This is an ironic example I came across today on Youtube. If you make videos yourself, don’t let this happen to you.
Quite simply, someone got legitimately upset, when the advertised price of the Baltimore Sun was $2.12 but a particular store was charging $3.12 instead.
Armed with a video camera, the person walked into the store and confronted the staff about it. He said that the video would be put “all over Youtube and that it would go viral”. After the initial shock, the staff proceeded to do something quite surprising (watch the video to see for yourself).
Now, as of the time of this writing, the video only has 58 views. That’s not very viral, is it?
Watch the video and read my explanation below as to why the initial standard Youtube license chosen for this video was incorrect.
There is something that is not understood by people who shoot videos and want them to go viral. There are two different licenses that each Youtuber can choose to release their video under as follows:
Standard License (reuse NOT allowed) :
While fair use laws still exist, this is a much more restrictive license. It basically means that the video uploaded may be accessed through Youtube and it cannot be incorporated into other mediums (like in someone else’s video, tv program, etc) in its entirety. For instance in this blog, I can embed the video, but the person still has to go use the Youtube service to watch it. If Youtube decides to remove the video, or the person deletes their channel, or get if they get suspended, the video is lost forever.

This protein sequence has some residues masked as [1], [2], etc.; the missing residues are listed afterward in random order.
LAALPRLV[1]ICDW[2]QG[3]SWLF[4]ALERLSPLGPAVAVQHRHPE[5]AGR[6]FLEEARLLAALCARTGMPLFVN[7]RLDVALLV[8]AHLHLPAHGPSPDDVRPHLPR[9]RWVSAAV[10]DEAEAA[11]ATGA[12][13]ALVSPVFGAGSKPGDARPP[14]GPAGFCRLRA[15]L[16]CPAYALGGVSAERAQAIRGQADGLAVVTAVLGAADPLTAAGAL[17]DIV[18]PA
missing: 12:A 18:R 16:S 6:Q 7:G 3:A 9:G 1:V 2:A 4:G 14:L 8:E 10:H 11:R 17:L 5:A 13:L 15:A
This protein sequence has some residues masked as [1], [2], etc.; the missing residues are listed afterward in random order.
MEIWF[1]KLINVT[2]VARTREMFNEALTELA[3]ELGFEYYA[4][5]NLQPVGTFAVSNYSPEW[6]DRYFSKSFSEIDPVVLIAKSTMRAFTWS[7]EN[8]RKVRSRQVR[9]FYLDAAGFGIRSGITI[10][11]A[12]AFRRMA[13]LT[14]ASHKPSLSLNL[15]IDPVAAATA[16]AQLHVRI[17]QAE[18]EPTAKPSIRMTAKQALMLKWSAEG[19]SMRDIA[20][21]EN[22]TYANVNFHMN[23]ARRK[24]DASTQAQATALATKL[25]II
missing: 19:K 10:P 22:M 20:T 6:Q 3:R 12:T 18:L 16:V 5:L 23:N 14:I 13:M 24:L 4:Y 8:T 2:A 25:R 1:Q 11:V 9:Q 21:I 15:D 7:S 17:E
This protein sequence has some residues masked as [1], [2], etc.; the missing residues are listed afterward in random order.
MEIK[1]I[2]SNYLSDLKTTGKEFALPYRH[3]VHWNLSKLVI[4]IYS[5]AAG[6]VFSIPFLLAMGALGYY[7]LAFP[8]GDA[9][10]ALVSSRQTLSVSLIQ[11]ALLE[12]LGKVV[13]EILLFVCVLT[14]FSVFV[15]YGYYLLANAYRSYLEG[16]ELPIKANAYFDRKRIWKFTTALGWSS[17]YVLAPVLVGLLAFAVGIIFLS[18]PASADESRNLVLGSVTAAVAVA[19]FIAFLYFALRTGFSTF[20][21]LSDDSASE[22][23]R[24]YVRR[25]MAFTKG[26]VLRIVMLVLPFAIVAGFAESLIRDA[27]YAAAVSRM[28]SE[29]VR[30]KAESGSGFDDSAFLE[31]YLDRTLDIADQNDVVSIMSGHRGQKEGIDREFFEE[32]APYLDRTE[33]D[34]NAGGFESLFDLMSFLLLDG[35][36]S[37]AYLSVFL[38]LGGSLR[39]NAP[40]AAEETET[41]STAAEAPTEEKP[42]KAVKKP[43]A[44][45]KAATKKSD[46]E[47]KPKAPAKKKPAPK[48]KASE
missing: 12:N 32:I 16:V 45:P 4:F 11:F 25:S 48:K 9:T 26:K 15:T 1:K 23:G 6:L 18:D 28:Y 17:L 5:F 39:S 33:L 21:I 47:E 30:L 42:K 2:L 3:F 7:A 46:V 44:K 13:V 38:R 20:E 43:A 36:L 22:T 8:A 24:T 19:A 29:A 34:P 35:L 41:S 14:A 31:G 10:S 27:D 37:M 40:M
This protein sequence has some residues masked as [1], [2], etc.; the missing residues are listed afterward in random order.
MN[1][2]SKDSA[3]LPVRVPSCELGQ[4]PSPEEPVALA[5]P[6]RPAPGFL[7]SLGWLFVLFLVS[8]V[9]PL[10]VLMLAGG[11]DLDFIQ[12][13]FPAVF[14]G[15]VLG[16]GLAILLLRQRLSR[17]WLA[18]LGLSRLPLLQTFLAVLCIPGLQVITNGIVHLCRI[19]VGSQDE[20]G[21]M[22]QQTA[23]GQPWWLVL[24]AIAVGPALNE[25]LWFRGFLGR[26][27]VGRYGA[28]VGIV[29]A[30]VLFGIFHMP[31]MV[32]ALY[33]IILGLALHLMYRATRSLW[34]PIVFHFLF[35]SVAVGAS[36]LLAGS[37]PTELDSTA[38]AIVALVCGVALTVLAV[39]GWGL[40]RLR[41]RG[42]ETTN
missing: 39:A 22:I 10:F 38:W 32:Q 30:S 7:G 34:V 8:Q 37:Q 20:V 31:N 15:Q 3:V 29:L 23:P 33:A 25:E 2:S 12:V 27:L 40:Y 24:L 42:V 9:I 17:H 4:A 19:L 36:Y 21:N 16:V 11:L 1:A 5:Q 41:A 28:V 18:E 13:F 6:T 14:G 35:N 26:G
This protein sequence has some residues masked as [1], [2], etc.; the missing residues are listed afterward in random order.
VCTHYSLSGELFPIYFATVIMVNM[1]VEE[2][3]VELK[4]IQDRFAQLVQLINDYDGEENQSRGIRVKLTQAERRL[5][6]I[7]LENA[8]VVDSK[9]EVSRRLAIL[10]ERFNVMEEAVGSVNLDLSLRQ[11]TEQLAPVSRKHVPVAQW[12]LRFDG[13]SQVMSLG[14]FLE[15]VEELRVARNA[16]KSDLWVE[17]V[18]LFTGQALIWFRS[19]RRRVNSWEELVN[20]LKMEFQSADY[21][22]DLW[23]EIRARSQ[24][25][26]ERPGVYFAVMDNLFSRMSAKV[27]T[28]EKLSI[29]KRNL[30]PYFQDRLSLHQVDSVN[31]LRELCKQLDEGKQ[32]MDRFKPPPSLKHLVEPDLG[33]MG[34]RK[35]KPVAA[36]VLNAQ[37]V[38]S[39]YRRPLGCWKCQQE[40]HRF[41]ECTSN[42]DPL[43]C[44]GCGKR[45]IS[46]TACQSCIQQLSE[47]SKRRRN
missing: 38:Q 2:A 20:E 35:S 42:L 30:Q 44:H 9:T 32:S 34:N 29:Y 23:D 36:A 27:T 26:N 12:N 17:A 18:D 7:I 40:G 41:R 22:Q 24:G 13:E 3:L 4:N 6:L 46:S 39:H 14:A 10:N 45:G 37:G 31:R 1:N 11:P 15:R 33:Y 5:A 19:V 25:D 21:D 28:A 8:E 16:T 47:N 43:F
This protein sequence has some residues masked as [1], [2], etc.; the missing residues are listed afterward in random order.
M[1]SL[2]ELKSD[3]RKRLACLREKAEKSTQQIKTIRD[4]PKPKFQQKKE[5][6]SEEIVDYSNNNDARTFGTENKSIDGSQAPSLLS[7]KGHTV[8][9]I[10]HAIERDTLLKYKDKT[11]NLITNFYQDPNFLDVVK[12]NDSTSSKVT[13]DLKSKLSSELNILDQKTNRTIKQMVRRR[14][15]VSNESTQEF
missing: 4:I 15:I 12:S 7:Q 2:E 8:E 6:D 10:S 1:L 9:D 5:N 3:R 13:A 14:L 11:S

In addition, some parts of this particular video, the camera was held “sideways”. Someone else might want to edit the video and fix that. According to the standard license, the moment you import that video into your movie maker software and start making changes and subsequently re-distribute it, you’ve violated the standard license agreement.
Ever see a television program where they reference a video, but they don’t play the entire thing? Some of the time it is simply because the video on Youtube has a “standard license”, so all they can do is use little pieces under fair use laws to reference the video. Do everyone a favor and use Creative Commons License, it makes a world of difference!
A MUCH BETTER OPTION:
Creative Commons License (reuse allowed):
You retain your copyright and other users get to reuse your work subject to the terms of the license. Which basically means that the video can be incorporated in part, or in WHOLE, as part of another work (like someone’s own video, TV program, etc).
If you want something to go viral, I highly suggest you release it under the Creative Commons License. You will have a lot more people interested in using your video and helping it spread. Not everyone wants to link back to your Youtube channel. Some people want to redistribute the video their own way, by broadcast, by adding it to a DVD compilation for example, etc.
To encourage your video to go viral, select “Creative commons license” when you upload it.
Content creators would love to use your creative commons video to help you spread the word. Give them that opportunity.